Japan Is Working Itself to Death; Is the U.S. Next?

Japanese workers are losing their lives to an entirely preventable condition: Karoshi. Defined as death caused by working too much, or job-related exhaustion, karoshi has become a public-health crisis that Japan can no longer ignore. With nearly 25% of the country’s employees working more than 80 hours of overtime per month, as reported by the BBC, Japan has recognized that it needs to create more work-life balance for its workforce. While Japan makes strides towards that effort, however, some worry that working conditions in the U.S. are getting worse every year.

Japanese workers are dying from working too much, and statistics show U.S. workers may soon follow suit. In fact, the U.S. workforce is one of the most overworked in the developed world. What’s more, many U.S. workers lack the protections that make work-life balance possible, such as paid parental leave. When combined with stagnated wages and shrinking benefits packages, these issues are making it more difficult for American families to work manageable hours. Will U.S. workers continue having to work more hours to make ends meet? And discover how U.S. work-life balance compares with other developed countries...

Americans are Overworked

When compared with other countries in the developed world, U.S. work conditions are far from ideal. While the U.S. Department of Labor has rules regarding overtime pay, it does not cap how many overtime hours employers can assign their employees. Many countries do cap the number of hours employees can work. South Korea recently lowered their cap from 68 hours per week to 52 hours per week.

Americans are working harder than they ever did before. According to the Bureau of Labor Statistics, worker output has increased at a much faster rate than hours worked, which means each employee produces more work than they did in years past.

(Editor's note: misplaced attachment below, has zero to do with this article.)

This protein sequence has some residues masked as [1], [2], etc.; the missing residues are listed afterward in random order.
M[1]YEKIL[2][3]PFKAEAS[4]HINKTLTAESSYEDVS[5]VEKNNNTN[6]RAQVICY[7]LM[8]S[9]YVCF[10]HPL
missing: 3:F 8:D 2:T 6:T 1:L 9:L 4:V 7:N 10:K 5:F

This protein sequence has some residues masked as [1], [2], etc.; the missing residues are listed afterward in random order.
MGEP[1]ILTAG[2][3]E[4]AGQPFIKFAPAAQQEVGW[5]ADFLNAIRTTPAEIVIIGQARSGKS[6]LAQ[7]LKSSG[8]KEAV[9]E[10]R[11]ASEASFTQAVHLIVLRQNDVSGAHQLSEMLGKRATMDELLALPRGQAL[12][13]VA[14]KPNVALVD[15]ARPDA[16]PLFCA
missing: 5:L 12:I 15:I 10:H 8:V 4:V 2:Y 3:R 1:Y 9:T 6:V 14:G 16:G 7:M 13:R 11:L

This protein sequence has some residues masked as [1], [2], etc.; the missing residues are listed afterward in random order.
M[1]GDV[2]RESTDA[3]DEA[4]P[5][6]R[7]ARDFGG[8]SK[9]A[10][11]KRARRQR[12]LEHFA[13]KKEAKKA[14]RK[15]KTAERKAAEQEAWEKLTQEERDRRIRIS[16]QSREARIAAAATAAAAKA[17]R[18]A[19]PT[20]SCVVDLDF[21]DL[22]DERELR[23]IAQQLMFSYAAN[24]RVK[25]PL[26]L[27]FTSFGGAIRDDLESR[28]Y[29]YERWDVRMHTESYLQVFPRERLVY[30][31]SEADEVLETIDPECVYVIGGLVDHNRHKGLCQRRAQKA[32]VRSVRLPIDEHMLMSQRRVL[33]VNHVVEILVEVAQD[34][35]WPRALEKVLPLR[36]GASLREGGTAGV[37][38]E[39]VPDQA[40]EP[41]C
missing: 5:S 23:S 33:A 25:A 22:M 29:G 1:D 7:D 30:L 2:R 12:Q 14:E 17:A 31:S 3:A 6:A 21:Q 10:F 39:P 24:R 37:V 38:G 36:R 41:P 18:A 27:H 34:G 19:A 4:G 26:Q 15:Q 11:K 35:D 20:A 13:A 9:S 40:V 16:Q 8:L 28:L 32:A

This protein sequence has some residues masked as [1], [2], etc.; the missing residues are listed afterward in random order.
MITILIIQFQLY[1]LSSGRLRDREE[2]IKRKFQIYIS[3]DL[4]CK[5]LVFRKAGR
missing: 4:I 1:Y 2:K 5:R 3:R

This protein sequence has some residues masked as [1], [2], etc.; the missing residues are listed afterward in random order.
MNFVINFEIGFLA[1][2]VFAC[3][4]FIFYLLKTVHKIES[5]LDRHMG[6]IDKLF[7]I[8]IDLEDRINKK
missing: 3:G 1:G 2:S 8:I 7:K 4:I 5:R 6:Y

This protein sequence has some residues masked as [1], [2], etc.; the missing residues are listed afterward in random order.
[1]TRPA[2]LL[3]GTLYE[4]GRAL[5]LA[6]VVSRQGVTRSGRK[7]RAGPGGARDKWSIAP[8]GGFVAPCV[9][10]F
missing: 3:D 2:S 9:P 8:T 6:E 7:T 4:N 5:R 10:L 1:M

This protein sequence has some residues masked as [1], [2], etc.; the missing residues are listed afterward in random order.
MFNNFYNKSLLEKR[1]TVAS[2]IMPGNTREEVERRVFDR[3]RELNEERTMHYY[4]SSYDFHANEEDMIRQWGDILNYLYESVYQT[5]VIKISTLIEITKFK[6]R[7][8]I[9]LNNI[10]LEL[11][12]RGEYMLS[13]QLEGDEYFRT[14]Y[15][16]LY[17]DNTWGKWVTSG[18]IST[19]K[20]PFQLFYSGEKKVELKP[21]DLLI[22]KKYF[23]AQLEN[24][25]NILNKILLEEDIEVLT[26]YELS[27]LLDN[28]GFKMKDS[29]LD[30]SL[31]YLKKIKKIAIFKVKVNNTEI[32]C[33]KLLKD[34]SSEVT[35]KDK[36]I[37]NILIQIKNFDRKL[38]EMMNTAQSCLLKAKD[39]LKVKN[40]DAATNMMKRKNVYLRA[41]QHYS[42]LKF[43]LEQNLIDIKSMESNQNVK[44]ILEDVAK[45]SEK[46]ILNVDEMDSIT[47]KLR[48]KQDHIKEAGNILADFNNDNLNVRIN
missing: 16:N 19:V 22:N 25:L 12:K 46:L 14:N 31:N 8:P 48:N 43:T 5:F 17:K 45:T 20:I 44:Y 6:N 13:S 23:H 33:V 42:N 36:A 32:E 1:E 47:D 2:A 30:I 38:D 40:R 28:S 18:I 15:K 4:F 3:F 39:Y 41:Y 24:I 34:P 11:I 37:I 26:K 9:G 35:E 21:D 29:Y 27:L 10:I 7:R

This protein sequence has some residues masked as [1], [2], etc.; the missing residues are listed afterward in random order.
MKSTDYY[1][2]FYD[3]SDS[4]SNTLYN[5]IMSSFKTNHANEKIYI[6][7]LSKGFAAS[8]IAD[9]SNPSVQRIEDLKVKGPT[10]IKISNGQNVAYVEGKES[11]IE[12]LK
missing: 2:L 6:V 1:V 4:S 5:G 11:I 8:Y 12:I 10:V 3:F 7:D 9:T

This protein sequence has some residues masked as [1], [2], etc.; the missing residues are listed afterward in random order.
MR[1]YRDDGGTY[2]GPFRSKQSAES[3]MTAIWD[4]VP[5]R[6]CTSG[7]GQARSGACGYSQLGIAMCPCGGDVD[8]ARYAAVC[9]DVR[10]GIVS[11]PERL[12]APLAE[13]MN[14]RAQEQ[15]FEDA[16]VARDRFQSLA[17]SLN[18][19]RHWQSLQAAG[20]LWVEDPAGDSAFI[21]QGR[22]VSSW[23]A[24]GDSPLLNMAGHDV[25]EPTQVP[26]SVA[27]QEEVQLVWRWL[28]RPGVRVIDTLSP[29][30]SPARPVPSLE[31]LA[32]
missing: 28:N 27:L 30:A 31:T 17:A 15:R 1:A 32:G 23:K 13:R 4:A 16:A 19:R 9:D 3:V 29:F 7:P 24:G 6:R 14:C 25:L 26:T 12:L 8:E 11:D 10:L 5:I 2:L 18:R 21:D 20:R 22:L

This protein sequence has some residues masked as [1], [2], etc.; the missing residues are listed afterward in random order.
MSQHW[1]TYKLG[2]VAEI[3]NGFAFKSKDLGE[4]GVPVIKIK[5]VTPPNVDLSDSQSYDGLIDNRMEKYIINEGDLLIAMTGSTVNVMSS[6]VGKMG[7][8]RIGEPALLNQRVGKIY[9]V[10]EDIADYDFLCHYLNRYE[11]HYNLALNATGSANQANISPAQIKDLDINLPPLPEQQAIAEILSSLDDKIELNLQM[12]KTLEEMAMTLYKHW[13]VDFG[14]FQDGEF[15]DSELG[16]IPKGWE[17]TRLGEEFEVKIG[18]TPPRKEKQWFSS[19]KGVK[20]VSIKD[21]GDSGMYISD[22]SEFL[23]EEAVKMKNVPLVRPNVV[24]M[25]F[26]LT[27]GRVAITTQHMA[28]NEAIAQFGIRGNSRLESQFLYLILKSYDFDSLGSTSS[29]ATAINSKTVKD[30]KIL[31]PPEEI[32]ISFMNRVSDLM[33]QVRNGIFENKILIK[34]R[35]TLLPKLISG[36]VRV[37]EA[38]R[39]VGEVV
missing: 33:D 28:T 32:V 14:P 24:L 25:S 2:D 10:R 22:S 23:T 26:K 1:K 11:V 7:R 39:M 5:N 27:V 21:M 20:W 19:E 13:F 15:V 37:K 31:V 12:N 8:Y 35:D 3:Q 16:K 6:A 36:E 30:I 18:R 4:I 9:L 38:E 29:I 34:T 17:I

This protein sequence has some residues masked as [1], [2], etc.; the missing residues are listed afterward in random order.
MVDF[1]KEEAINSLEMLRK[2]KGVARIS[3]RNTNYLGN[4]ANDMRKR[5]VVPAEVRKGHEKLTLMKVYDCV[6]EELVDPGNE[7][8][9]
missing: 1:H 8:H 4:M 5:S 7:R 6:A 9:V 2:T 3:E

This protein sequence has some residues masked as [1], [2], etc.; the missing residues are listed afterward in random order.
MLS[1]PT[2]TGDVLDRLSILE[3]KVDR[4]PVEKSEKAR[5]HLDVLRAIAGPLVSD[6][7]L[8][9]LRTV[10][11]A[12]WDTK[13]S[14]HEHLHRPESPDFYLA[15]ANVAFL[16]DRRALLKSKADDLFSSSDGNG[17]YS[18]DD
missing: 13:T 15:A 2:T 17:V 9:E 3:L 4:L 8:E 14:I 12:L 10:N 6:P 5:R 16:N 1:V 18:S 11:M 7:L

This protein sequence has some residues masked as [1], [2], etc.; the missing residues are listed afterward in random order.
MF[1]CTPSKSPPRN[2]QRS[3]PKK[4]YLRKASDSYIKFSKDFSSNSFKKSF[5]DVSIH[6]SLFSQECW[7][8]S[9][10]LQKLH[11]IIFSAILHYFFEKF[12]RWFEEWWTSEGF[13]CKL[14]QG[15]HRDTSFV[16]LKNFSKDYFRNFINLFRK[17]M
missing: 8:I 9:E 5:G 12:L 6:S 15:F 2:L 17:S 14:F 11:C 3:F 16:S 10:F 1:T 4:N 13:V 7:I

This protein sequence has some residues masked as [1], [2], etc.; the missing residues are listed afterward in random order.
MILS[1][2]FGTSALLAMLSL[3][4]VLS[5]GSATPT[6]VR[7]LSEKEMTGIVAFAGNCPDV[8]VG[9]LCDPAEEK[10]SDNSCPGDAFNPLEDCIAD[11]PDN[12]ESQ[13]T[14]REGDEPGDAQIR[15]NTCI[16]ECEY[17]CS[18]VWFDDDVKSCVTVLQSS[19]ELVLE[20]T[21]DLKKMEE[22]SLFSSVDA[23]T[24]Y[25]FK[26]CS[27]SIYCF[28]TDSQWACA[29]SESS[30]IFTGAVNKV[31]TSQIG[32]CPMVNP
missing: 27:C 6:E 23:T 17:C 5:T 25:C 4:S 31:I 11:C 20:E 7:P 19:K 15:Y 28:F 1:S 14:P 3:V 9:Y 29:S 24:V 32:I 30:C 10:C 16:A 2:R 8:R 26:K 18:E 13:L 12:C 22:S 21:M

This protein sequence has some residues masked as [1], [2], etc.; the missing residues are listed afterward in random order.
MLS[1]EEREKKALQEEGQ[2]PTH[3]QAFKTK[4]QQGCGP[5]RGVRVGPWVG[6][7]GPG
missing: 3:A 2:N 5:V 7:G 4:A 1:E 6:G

Work-Life Balance in the U.S.

Work-life balance in the U.S. is abysmal. Employers are not required to offer paid holidays and paid vacations, nor are they required to extend paid parental leave to employees. U.S. companies that do offer paid leave appear stingy when compared with their counterparts in other countries. France and the UK mandate 30 days and 28 days of paid annual leave, respectively.

More Work for Less Pay: A Concerning Trend

According to the Economic Policy Institute, wage growth has not been consistent, which has led to a wage gap of approximately $3.50 per hour. If wages had increased at a steady 3.5%, the institute argues, workers pay would have kept pace with inflation and the increased cost of living. But it hasn’t, which has resulted in lower overall labor costs for employers. Employers today spend a smaller percentage of their revenue on wages than they used to. Unfortunately, the trend shows no signs of slowing down.

If Japanese karoshi has taught us anything, it’s that too much work can drastically reduce life expectancy. And even if it doesn't kill you, it certainly decreases one's quality of life in a drastic way. All the money in the world never bought a second of time. Yes, achieving work-life balance in the current economy is difficult. However, it is vital for the health and happiness of American workers.

~ Here’s to Your Health and Wellness

7/6/2019 7:00:00 AM
Wellness Editor
Written by
Wellness Exists to Empower Health Conscious Consumers. Wellness.com helps people live healthier, happier and more successful lives by connecting them with the best health, wellness and lifestyle information and resources on the web.
View Full Profile Website: http://www.wellness.com/

Comments
Be the first to leave a comment.
Wellness.com does not provide medical advice, diagnosis or treatment nor do we verify or endorse any specific business or professional listed on the site. Wellness.com does not verify the accuracy or efficacy of user generated content, reviews, ratings or any published content on the site. Use of this website constitutes acceptance of the Terms of Use.
©2019 Wellness®.com is a registered trademark of Wellness.com, Inc. Powered by Earnware